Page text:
Saturday , August 18 2018

A Secure Proxy Signature Scheme with Delegation by Warrant

Constantin POPESCU
Department of Mathematics and Computer Science, University of Oradea
Oradea 410087, Romania

Abstract: A proxy signature scheme is a variation of the ordinary digital signature schemes which enables a proxy signer to generate signatures on behalf of an original signer. In this paper, we present a secure proxy signature scheme. Our proxy signature scheme is based on the difficulty of solving the discrete logarithm problem. We prove that our proxy signature scheme meets all the security requirements for a proxy signature scheme.

Keywords: Cryptography, proxy signature, proxy signer, delegation, discrete logarithm problem, warrant.

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CITE THIS PAPER AS:
Constantin POPESCU, A Secure Proxy Signature Scheme with Delegation by Warrant, Studies in Informatics and Control, ISSN 1220-1766, vol. 20 (4), pp. 373-380, 2011.

1. Introduction

The concept of the proxy signature scheme was first introduced by Mambo et al. [9] in 1996. Their proxy signature scheme allows the original signer to delegate his/her signing right to the proxy signer to sign a message on behalf of the original signer. Afterwards, a verifier, which knows the public keys of the original signer and the proxy signer, can verify the validity of the proxy signature issued by the proxy signer.

The proxy signature scheme is classified in two criteria [9]: the delegation technique and generating the proxy signature. There are three types in the first criterion: full delegation, partial delegation and delegation by warrant. In a full delegation proxy signature scheme, a proxy signer uses the same private key as the original signer and generates a proxy signature as the original signer does. The disadvantage of the full delegation comes from the difficulty of distinguishing between the original signer and the proxy signer. In the partial delegation proxy signature scheme, an original signer derives a proxy key from his private key and sends it to a proxy signer in a secure channel. In a proxy signature scheme with delegation by warrant, the original signer gives a proxy signer a special message, namely, warrant. A warrant certifies that the proxy signer is legal and consists of signers’ identity, delegation period and the types of the message on which the proxy signer can sign.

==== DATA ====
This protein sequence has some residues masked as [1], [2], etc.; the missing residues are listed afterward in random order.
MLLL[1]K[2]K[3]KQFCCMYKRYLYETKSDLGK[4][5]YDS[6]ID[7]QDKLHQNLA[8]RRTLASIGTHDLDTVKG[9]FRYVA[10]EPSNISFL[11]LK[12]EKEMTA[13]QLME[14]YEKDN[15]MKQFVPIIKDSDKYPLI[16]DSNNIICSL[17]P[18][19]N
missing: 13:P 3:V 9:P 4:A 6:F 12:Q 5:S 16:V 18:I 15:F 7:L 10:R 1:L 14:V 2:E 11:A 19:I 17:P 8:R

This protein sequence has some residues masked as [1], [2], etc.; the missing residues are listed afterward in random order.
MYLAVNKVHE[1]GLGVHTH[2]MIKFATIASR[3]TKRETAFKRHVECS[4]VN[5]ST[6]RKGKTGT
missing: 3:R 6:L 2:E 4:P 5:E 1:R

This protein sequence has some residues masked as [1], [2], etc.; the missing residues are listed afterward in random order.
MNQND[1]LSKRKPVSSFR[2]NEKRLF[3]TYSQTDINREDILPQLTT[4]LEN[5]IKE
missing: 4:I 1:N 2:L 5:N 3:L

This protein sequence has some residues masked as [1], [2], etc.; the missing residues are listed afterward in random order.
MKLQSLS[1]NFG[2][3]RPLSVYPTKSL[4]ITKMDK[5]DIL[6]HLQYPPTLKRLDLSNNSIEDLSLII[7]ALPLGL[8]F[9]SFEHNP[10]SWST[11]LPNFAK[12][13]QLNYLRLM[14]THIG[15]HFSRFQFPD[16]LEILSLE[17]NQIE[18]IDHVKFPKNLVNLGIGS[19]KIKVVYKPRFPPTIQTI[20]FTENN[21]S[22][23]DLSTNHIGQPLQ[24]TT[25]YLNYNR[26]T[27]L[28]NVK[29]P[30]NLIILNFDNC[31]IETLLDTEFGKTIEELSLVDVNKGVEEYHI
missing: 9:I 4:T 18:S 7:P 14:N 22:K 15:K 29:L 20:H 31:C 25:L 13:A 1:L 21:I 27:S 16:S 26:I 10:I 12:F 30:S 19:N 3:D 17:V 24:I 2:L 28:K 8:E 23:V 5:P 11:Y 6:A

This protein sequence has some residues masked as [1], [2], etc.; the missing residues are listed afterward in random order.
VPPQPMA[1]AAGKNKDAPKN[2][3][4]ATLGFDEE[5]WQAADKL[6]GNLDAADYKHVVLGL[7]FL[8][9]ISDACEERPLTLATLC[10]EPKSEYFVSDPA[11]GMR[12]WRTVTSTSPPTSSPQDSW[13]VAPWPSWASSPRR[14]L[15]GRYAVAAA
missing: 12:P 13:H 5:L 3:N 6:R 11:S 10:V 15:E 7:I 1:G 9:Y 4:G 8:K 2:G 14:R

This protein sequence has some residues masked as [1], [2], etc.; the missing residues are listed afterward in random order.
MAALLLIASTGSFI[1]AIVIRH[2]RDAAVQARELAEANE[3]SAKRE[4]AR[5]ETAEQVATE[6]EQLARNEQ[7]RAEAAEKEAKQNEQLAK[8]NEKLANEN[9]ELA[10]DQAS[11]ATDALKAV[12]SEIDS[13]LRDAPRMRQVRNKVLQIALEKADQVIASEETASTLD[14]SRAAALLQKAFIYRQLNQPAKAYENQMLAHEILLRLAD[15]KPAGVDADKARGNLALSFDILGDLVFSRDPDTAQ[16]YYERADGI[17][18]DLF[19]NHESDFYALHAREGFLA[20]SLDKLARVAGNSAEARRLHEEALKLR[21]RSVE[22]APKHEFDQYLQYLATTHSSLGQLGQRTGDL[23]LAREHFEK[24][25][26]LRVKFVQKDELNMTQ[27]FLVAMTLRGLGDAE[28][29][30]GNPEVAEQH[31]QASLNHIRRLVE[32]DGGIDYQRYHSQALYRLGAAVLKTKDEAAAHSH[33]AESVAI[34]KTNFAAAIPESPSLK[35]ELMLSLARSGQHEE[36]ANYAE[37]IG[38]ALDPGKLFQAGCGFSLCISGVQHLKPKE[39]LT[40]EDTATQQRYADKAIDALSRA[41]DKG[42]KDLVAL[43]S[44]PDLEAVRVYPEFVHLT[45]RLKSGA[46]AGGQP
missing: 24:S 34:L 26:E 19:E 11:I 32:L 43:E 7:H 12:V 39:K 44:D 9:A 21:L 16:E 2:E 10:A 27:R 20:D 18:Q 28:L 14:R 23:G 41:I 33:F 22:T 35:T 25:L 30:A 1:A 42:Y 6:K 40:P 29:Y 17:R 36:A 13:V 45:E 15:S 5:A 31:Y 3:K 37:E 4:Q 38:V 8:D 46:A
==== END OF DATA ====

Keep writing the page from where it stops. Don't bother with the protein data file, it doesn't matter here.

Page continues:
Also, there are two types in the second criterion: protected and unprotected proxy signature schemes. In an unprotected proxy signature scheme, the proxy signature is generated by the both the proxy signer and the original signer. In this case, the verifier cannot distinguish the identity of the signer. In a protected proxy signature scheme, the proxy signature is generated with the proxy signature key of the original signer and also with the private key of the proxy signer. Afterwards, a verifier validates the proxy signature with the public keys of both the original signer and the proxy signer.

Proxy signature schemes are useful in many applications such as electronic payment systems [3], [15], [17], [18] and wireless networks [7], [26].

A lot of proxy signature schemes and some ID-based proxy signature schemes with special features were proposed, such as identity-based multi-proxy signature [1], [2], identity-based strong designated verifier proxy signature [28], [30].